Iodine bindis may help healthcare in India


#1

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#2

I love stuff like this. My aunt is a big wheel in international development circles. She helped me to get my first job, which was in that field. I worked at an office where there were several different nutrition projects going on. One was a project on Vitamin A, which is essential for eye health. The team there was looking to incorporate it into margarine spreads that were popular in Latin America. They were telling me that it’s a very common deficiency, and that just by popping open a capsule of it and smearing it on the eye people’s sight could be restored, and that they would send teams down to do that for communities. I thought what they were doing was so wonderful.


#3

One of the main reasons we have iodine easily available is that we put it in salt. In many parts of India they associate salt with government taxes that Ghandi was protesting, so they still make their own and therefore miss out on an easy way for this important mineral.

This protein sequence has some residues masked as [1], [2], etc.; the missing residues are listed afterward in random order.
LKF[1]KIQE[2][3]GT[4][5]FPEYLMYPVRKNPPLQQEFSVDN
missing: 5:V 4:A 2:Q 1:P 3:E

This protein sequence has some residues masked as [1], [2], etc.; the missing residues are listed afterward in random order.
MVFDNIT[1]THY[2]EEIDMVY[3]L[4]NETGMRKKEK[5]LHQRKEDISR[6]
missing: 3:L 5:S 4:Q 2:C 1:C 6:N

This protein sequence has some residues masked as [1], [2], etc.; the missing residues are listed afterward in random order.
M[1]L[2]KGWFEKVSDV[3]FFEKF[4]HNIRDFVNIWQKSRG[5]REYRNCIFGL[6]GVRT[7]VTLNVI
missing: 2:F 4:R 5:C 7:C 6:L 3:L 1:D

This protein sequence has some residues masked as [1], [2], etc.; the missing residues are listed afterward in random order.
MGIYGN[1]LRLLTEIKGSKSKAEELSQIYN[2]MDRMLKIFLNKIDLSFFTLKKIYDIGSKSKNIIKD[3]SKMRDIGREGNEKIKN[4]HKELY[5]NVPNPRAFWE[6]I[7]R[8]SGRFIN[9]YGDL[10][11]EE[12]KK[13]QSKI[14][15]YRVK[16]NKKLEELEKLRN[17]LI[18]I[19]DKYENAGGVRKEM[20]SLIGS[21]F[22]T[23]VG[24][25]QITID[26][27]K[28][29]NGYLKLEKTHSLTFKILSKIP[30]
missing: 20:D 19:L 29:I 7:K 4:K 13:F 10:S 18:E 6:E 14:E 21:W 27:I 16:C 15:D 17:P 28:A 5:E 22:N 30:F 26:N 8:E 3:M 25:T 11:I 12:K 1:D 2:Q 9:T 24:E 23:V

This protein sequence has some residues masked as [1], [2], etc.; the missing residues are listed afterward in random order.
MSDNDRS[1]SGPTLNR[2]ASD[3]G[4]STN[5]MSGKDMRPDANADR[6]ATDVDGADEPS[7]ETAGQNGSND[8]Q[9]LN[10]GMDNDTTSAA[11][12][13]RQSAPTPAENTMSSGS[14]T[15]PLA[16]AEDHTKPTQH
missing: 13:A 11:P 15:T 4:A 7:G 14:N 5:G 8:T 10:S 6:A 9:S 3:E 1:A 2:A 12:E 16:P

Good job thinking out of the box to solve the problem, I love it.


#4

This is like the Lucky Iron Fish developed by Canadian health care workers in Cambodia to help get iron into their diets. By integrating the routine into their own cultural practices, it becomes no trouble at all to keep up the routine.


#5

What the… What?

No… It’s hardly possible for people to just go out and make their own salt. Most people don’t live where they can do that.

But what is true is that people tend to buy their salt from the street vendor and not processed salt from the factories. Processed salt here is advertised as “iodised”. The rock salt we get from the street guy with a ton of it on the back of his cycle is not. Problem is, the rock stuff is cheaper, and actually tastes better when used in cooking (or so our cognitive bias tells us). So, lots of poorer people tend to buy that exclusively.

Interesting anecdote 1: At least among us Tamils, manufactured and iodised table salt is called “salt”, while the raw un-powdered stuff from the street guy is called “uppu” which is Tamil for “salt”…

Interesting anecdote 2: A piggyback ride in Tamil is literally called “salt sack” (uppu mootai)…


#6

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